The Loneliness of the Afghan President: Karzai on His Own

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Pressure on Afghan President Hamid Karzai will increase as NATO begin to leave his country.

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Is it propaganda, does it undermine their credibility to be seen talking to you?

No, they look good if they are seen talking to us.

So why do they deny it?

Probably you have not asked the right people. Those who talk to us will tell you that they are talking to us. The press is talking to some spokesman.

TIME is talking to more than just Zabiullah Mujahid, we are also talking to commanders on both sides of the border.

Well they are talking to us. They have spoken to us in Dubai, in Qatar. They also talk to us in Kabul.

Do you see a split, between some Taliban who want to reconcile, and some who do not?

I have met some of them myself. Those who meet with us, or those who have met with us, or the ones who very much want to have peace come back to their country. Look, they are suffering. They are suffering in Pakistan. They are being put in prison. When they are not following the Pakistani line. And some of them are not suffering in Pakistan because they follow the Pakistani line. But the patriotic ones are around, and they are suffering.

How do you see the end state of reconciliation? Power sharing? Entering political office? Ministries? Regional control?

Afghanistan has a constitution. And the constitution is democratic. There are elections of Parliament, for president. Those Taliban who want to come back and accept the Afghan constitutions, they have the right to stand for president, they have the right to stand for parliament, they have the right to stand for provincial councils as well. Nobody can stop them from that. Those who want to be part of the government, they are welcome, there are people who are from Hizb-i-Islami who are part of this government, there are people from Jebet-i-islami who are part of this government. There are people from Sharal i-waazin, Hizbi-wadat who are part of this government. There are Afghan Millat, and the former communists, the Khalkh and Parchama who are part of this government. So can be the Taliban. Why not?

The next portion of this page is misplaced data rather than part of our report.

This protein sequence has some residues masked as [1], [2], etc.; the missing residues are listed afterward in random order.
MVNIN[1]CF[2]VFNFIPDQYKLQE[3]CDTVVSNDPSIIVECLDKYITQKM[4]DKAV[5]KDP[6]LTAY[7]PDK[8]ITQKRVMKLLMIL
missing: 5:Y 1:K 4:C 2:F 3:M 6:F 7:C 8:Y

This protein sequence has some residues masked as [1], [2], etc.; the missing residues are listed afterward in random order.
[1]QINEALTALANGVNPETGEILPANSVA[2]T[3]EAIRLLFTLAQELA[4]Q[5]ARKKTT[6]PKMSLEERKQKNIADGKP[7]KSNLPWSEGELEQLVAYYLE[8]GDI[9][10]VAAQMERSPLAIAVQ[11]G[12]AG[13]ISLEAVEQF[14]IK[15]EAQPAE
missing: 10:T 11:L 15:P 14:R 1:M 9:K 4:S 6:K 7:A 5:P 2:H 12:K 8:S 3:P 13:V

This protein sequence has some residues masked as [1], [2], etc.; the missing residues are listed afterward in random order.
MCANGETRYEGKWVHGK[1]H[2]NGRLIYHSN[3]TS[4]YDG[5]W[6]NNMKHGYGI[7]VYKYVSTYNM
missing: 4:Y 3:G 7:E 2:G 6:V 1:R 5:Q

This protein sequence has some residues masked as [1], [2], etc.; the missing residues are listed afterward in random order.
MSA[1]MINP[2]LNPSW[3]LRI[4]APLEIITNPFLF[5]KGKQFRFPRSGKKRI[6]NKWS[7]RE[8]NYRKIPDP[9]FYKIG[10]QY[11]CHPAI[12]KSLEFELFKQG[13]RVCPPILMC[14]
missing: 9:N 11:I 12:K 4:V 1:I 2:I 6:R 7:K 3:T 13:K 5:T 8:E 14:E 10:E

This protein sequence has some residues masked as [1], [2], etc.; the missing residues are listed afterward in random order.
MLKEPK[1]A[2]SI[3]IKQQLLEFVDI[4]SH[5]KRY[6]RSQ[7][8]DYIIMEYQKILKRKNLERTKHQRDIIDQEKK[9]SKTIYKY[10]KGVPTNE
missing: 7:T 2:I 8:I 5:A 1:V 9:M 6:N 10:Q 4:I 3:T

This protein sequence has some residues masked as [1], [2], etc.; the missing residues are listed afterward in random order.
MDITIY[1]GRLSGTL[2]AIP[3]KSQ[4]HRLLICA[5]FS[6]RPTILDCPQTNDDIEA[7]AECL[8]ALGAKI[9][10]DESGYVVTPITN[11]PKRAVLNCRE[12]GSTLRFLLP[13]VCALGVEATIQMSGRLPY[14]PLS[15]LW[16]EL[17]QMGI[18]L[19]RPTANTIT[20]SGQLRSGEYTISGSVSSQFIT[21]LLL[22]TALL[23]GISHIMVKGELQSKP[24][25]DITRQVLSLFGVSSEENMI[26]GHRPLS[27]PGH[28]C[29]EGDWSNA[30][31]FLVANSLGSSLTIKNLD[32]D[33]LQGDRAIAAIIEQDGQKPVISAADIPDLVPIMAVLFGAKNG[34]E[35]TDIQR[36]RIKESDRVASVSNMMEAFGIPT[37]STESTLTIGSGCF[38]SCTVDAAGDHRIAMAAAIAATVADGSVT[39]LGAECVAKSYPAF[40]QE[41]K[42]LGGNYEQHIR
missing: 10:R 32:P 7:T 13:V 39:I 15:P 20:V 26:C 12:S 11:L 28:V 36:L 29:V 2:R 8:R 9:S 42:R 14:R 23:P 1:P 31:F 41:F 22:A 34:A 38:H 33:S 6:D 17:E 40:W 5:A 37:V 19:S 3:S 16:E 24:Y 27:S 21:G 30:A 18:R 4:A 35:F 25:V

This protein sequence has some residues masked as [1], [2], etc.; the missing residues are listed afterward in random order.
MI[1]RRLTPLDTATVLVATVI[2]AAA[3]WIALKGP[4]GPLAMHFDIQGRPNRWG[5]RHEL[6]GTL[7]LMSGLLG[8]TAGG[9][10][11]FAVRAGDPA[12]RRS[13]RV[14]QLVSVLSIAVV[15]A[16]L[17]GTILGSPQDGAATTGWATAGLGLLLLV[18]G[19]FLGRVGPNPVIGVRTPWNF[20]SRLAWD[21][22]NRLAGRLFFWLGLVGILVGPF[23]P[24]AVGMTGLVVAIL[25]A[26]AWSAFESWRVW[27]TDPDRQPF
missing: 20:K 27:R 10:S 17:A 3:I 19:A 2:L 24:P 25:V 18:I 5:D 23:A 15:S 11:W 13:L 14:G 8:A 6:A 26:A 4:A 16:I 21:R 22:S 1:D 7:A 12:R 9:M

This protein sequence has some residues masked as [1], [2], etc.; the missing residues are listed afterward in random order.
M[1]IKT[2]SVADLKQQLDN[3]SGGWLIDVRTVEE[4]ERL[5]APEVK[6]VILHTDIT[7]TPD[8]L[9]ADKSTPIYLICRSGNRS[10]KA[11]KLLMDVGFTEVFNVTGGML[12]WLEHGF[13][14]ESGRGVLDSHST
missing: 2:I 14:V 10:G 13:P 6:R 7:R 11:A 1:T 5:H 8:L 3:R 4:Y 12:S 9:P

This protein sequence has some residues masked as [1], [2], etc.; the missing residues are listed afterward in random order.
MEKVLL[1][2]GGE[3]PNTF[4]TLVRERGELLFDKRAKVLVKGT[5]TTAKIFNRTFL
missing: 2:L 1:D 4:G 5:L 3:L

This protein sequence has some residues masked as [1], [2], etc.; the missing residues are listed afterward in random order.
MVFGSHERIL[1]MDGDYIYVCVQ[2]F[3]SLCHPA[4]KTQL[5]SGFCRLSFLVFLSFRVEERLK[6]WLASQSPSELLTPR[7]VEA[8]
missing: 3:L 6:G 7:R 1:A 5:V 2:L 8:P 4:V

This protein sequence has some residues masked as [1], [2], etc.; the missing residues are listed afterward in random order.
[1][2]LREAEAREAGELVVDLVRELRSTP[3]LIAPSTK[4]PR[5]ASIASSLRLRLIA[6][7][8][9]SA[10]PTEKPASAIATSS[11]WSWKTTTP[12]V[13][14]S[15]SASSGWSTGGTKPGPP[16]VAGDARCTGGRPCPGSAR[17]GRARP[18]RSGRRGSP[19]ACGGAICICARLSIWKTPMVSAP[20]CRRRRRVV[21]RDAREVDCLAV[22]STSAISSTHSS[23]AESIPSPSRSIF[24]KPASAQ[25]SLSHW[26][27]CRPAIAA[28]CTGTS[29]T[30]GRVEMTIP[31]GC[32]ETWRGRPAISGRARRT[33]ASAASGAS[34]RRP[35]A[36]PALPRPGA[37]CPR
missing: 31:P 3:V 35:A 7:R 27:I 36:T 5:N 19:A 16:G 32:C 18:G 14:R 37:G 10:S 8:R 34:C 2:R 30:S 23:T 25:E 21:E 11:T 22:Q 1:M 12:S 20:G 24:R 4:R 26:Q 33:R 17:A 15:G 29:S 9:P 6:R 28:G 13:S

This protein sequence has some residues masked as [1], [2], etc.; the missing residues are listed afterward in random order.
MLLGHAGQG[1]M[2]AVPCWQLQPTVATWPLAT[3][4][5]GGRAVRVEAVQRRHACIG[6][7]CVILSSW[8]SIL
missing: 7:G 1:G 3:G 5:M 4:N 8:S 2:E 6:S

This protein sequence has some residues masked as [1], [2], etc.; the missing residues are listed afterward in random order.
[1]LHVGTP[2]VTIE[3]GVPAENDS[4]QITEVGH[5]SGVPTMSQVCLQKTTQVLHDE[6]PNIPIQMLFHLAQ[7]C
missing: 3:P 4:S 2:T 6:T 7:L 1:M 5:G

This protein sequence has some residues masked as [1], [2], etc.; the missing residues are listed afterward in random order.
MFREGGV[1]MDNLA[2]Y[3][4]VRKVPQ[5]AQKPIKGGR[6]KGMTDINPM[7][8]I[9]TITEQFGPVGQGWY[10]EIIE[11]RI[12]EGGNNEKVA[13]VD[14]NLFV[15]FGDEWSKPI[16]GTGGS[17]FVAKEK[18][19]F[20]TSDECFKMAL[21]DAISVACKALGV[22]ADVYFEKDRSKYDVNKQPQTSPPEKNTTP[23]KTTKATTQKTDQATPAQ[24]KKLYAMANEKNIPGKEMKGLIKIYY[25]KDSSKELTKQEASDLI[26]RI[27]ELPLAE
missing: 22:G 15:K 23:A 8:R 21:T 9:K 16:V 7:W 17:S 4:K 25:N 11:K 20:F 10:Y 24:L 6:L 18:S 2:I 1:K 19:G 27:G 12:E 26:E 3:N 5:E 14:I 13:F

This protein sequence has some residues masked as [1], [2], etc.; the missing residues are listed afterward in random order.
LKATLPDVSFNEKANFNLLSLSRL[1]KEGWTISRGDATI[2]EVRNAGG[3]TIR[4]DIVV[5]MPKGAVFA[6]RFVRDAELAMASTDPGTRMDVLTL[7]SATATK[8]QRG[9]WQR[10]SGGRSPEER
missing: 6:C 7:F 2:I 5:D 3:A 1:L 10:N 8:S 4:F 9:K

Do they see it as defeat if they have to accept the government and the constitution? Because they say they don't believe in either.

They have never told us that. Really, never, have they discussed the constitution with us. They have discussed the Americans with us. They have discussed the atrocities with us. They have discussed the civilian casualties. They have never discussed the constitution.

So the constitution is not a problem for them?

Not to those to whom we are speaking.

Now, going on. The next two years before the withdrawal, before the elections. They will pass quickly. There is great anxiety about what happens next. What do you want your legacy to be at the end of your term? At the end of the American and NATO withdrawal?

Well, in a way my legacy is already set. For me the greatest of my achievements would be that Afghanistan became the home of all Afghans. From all walks of life, from all political tendencies, from all parts of the country. They came back to Afghanistan and they found a place here to take the opportunity of life. The...the brutal side of governance in Afghanistan I have struggled to contain. Not that I have been able to abolish completely. But I have struggled against it. No Afghan has gone to prison for his or her political views. Never. The country's education has flourished like never before. The thousands and thousands of Afghan boys and girls that have been able to go to universities inside and outside the country. The country's return to the world community from a miserable isolation. To now having representation all over the world, at meetings and conferences. A better economy. A better living standard. But yes, one of the greatest shortcomings that I will remember painfully is that peace did not come to the Afghan people the way they wanted. Security did not come to the Afghan people the way they deserved, the way they wanted it. Short of that, the rest is good.

You mentioned briefly, Do you think the U.S. has the best interests of Afghanistan in the way it pursues its military solution in the country, or is it making more problems than it is solving?

This is very important question. It's a question that I have thought about so often and so many times. And a question of which...serious tensions have emerged between the U.S. and the Afghans, almost to the point of saying goodbye.

That bad?

Worse than that even. So I don't have a good view. No.

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